3/16″ tubing can provide some yield benefit by creating natural vacuum. That benefit will be directly related to the elevation drop of the lateral line.
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Cornell University’s Maple Specialist, Steve Childs reviews a second reverse osmosis system for a small-scale maple syrup producer. Reverse osmosis greatly reduces the time and energy spent in boiling maple syrup by pulling much of the water from the sap before the boiling process begins. Sap can be put through the system repeatedly and becomes more concentrated with each pass through the RO membrane. Boiling the concentrated sap at the end is always necessary however, as that greatly contributes to maple syrup’s rich flavor.
Cornell University’s Maple Specialist, Steve Childs looks at a small-scale reverse osmosis unit and goes through the equipment piece by piece.
Cornell University’s Maple Specialist, Steve Childs, reviews one more reverse osmosis unit that is still applicable to the small-scale maple producer, despite this unit’s size.
In 2013 a variety of spout and tubing cleaning and replacement options were tested to determine the extent of sap yield changes that would result. Most of these tests were done at the Cornell Arnot Research Forest.
The development of a marketing plan allows the maple producer to evaluate options to determine the most livable and profitable marketing options for selling my maple products in the wholesale and bulk market. The finished plan then allows the producer to focus efforts on what has been decided are the most livable and profitable ways of marketing for the business. For many maple producers who are most in love with maple production the question seems to be ÒNow that IÕve made maple syrup what is the best way for me to sell it?Ó The approach used in developing the marketing plan here is that of asking and evaluating some basic marketing questions will lead to assembling a reasona-ble marketing plan.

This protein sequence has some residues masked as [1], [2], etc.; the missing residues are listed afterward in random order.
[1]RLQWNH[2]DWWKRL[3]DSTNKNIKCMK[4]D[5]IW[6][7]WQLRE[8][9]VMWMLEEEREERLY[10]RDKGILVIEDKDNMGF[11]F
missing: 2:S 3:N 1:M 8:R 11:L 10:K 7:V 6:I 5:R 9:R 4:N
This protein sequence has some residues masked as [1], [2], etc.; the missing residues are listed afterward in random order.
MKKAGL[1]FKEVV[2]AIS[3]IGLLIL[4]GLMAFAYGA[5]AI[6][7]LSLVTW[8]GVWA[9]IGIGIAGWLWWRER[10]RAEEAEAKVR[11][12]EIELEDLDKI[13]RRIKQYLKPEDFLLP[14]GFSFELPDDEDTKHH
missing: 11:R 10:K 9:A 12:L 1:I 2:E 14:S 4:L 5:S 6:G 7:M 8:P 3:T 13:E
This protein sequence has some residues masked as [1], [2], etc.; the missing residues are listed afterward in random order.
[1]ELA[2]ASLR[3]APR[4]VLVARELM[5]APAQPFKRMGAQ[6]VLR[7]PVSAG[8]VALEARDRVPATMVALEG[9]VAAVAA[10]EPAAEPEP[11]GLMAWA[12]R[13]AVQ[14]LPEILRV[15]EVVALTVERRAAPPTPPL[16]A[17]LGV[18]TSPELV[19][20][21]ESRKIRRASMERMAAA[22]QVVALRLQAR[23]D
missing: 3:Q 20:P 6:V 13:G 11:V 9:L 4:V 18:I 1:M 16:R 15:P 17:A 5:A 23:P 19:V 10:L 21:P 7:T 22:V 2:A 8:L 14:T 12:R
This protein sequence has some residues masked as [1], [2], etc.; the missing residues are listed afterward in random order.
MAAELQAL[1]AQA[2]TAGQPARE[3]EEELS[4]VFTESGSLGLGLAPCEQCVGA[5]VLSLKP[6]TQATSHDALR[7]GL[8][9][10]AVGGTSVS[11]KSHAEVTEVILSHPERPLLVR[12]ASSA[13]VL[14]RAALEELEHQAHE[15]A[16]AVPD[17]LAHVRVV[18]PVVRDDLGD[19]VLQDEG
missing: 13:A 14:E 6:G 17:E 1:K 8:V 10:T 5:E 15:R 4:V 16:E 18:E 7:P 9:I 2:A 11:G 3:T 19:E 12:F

In 2012 a variety of spout and tubing cleaning and replacement options were tested to determine the extent of sap yield changes. These tests were done at the Cornell Arnot Research Forest.
An important part of beginning or improving the tubing system in a maple enterprise is to have a good estimate of just how much the project will cost. Though there are many variables in installing a new or replacing an old system the cost of materials is predictable. Two factors allow you to make a reasonable estimate of what a sap collection system will cost in materials. The first is the number of taps per acre. The second is the density of trees.
During the 2011 maple sap season a variety of research trials were conducted at the Arnot Forest of Cornell University and in the woods of a number of cooperators both with vacuum and gravity systems. Research conducted over the last five years has shown that significant increases in sap yield can be obtained by keeping the tap hole from contamination by bacteria and yeast.
The primary use for this guide is to assist maple operations in developing a basic plan used to secure funding for start-up, expansion, and operating loans as well as a basic framework to begin considering the income and expenses incurred as the operation develops.